U.S. officials like to prattle on about pro-democracy movements in countries like Iran or China, but election season is a good time to assess the state of our own “democratic system.”
Set aside claims to establishment of “democracy” at the point of a gun overseas, and ask, instead, whether American elections truly are “free and fair.” In truth, I think we are overdue for a pro-democracy movement in the U.S.A. (Let’s leave out the distractive argument that the U.S. is a “republic” not a “democracy” shall we? )
The 2010 midterms are giving us the first tsunami of corporate cash. Unleashed by the Supreme Court’s “Citizens United” decision, corporations are flooding campaigns from coast to coast. It is commonly estimated that as much as $4 billion will go to the Republican and Democratic parties — six to one for Republicans, as corporations do their biannual side-switching. Too-easily hacked electronic voting machines remain a problem, as Nevada computer science students recently demonstrated. Corporate media treats elections like a hybrid of Super Bowl and circus.
But American democracy has deeper problems than even those.
Think of the Republican-Democratic two-party monopoly as a parallel to how corporate monopolies work. When a transnational company like Wal-Mart gets government subsides (infrastructure paid for by local government), free or cheap land, and tax breaks, locally-owned small businesses — which don’t get all that corporate welfare — are driven out. The Democratic and Republican parties’ political monopoly works just like Wal-Mart does in small towns across the country: competition is crushed and an already powerful, wealthy minority is furthered emboldened to act against the public interest; it faces neither accountability nor electoral opposition.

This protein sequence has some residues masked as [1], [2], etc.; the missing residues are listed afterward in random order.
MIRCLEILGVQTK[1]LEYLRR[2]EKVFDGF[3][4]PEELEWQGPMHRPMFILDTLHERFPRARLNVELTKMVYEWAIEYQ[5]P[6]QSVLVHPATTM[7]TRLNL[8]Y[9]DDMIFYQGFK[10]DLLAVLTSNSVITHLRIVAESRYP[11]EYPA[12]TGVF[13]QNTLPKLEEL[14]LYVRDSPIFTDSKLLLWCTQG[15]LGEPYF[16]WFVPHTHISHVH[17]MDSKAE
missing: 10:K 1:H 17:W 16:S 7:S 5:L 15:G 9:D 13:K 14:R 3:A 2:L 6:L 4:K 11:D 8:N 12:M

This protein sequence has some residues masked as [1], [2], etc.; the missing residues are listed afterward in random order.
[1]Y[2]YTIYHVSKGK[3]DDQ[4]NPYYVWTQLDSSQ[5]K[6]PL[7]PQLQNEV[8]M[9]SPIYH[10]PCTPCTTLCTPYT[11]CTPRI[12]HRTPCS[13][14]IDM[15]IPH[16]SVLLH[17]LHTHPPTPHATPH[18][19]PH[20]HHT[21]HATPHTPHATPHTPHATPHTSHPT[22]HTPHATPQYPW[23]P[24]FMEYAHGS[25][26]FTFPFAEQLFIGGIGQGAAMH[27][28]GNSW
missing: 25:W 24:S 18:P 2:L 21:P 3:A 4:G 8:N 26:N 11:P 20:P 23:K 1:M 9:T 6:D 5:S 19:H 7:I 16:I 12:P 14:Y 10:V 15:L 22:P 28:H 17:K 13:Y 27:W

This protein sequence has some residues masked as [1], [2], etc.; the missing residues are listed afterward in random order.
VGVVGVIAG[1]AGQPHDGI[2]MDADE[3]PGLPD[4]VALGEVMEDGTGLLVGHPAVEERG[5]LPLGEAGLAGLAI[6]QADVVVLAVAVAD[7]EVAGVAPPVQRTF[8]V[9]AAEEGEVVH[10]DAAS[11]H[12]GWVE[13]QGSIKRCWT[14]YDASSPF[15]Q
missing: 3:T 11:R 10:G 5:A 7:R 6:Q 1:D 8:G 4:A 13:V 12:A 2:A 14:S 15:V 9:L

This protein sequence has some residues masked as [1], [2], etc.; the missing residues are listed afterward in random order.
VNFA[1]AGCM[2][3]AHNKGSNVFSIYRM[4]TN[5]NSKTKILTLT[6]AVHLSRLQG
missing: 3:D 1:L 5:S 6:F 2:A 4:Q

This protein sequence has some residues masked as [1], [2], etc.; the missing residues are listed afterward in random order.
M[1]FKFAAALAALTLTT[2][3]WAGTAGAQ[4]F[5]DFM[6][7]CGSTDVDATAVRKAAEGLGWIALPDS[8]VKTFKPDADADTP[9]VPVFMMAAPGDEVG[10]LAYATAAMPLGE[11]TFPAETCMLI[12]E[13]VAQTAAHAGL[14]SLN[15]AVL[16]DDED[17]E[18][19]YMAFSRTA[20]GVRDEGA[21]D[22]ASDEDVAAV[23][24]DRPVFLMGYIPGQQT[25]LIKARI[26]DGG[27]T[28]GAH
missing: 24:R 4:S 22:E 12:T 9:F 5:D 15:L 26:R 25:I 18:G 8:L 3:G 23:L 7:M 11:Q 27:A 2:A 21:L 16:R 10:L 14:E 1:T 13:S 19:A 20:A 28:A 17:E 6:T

In Haiti, President Jean-Baptist Aristide was overthrown in a U.S.-backed kidnapping and coup; his Lavalas Party members are banned from the ballot and murdered.
In the U.S., parties that might provide alternatives to the Republicans and Democrats face more subtle and structural exclusion.
With a D or R by one’s name, a candidates gets automatic ballot access. Everyone else must go through an often expensive and challenging process just to get on the ballot.
Each state makes its own rules. Some states, like Texas, demand as many as 200,000 petition signatures gathered within a tight time-frame, usually only two weeks. Third party candidates’ petitions are closely checked for accuracy, so that a candidate must gather considerably more than the allotted number of signatures ensure ballot access. The higher the political office the more difficult it is to get on the ballot.
The Democratic Party ratcheted up the obstacles for ballot access by harassing presidential candidate Ralph Nader with expensive law suits in a number of states in presidential years since 2000. In 2010 Pennsylvania races, the same tactic is being used against Green Party candidates, some of whom have had to pay as much as $80,000 for Democratic Party legal fees.
Public opinion polls are used to reinforce the pre-selected “choice” of candidates. Democrats, Republicans and an occasional Independence Party candidate – or, on rare occasions, an extremely wealthy independent candidate such Ross Perot – are listed by pollsters, but candidates of the Green Party, Libertarian Party or other political parties on both the right and the left usually are ignored. For the poll takers, and thus for the people who answer their questions, those small party candidates don’t exist.